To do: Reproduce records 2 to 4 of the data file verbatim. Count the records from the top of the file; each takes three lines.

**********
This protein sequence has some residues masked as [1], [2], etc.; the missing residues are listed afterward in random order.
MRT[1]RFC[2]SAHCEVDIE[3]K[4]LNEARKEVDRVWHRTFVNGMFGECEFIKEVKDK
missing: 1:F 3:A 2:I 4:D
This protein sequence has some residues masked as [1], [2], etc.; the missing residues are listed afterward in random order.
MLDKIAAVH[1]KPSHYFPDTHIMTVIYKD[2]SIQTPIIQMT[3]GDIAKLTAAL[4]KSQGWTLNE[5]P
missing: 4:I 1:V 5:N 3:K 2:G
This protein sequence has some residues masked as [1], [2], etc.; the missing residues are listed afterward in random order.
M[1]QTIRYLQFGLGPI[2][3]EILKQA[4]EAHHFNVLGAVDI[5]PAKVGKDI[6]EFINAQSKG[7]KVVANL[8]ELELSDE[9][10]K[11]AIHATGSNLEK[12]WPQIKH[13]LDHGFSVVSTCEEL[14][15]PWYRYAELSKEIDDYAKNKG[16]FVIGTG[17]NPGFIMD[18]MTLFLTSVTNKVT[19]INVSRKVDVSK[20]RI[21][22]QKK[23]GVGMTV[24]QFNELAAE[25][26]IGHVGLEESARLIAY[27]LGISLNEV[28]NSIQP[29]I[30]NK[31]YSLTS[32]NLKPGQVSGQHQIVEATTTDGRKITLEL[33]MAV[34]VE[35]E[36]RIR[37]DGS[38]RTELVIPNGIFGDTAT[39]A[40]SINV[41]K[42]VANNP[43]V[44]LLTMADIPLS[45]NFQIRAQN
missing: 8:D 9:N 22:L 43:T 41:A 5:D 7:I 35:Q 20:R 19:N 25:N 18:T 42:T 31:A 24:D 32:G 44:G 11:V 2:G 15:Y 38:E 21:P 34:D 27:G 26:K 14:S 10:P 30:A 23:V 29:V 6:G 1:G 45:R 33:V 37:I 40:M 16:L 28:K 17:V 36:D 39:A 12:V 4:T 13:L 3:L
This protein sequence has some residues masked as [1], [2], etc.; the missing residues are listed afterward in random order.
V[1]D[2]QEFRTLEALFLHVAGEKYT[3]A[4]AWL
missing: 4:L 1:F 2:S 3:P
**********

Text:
This protein sequence has some residues masked as [1], [2], etc.; the missing residues are listed afterward in random order.
MLDKIAAVH[1]KPSHYFPDTHIMTVIYKD[2]SIQTPIIQMT[3]GDIAKLTAAL[4]KSQGWTLNE[5]P
missing: 4:I 1:V 5:N 3:K 2:G
This protein sequence has some residues masked as [1], [2], etc.; the missing residues are listed afterward in random order.
M[1]QTIRYLQFGLGPI[2][3]EILKQA[4]EAHHFNVLGAVDI[5]PAKVGKDI[6]EFINAQSKG[7]KVVANL[8]ELELSDE[9][10]K[11]AIHATGSNLEK[12]WPQIKH[13]LDHGFSVVSTCEEL[14][15]PWYRYAELSKEIDDYAKNKG[16]FVIGTG[17]NPGFIMD[18]MTLFLTSVTNKVT[19]INVSRKVDVSK[20]RI[21][22]QKK[23]GVGMTV[24]QFNELAAE[25][26]IGHVGLEESARLIAY[27]LGISLNEV[28]NSIQP[29]I[30]NK[31]YSLTS[32]NLKPGQVSGQHQIVEATTTDGRKITLEL[33]MAV[34]VE[35]E[36]RIR[37]DGS[38]RTELVIPNGIFGDTAT[39]A[40]SINV[41]K[42]VANNP[43]V[44]LLTMADIPLS[45]NFQIRAQN
missing: 8:D 9:N 22:L 43:T 41:A 5:D 7:I 35:Q 20:R 19:N 25:N 18:T 42:T 31:A 24:D 32:G 44:G 11:V 2:G 15:Y 38:E 21:P 34:D 27:G 26:K 14:S 10:P 30:A 23:V 29:V 6:G 1:G 45:R 33:V 37:I 40:M 16:L 28:K 17:V 36:D 39:A 12:V 4:T 13:L 3:L
This protein sequence has some residues masked as [1], [2], etc.; the missing residues are listed afterward in random order.
V[1]D[2]QEFRTLEALFLHVAGEKYT[3]A[4]AWL
missing: 4:L 1:F 2:S 3:P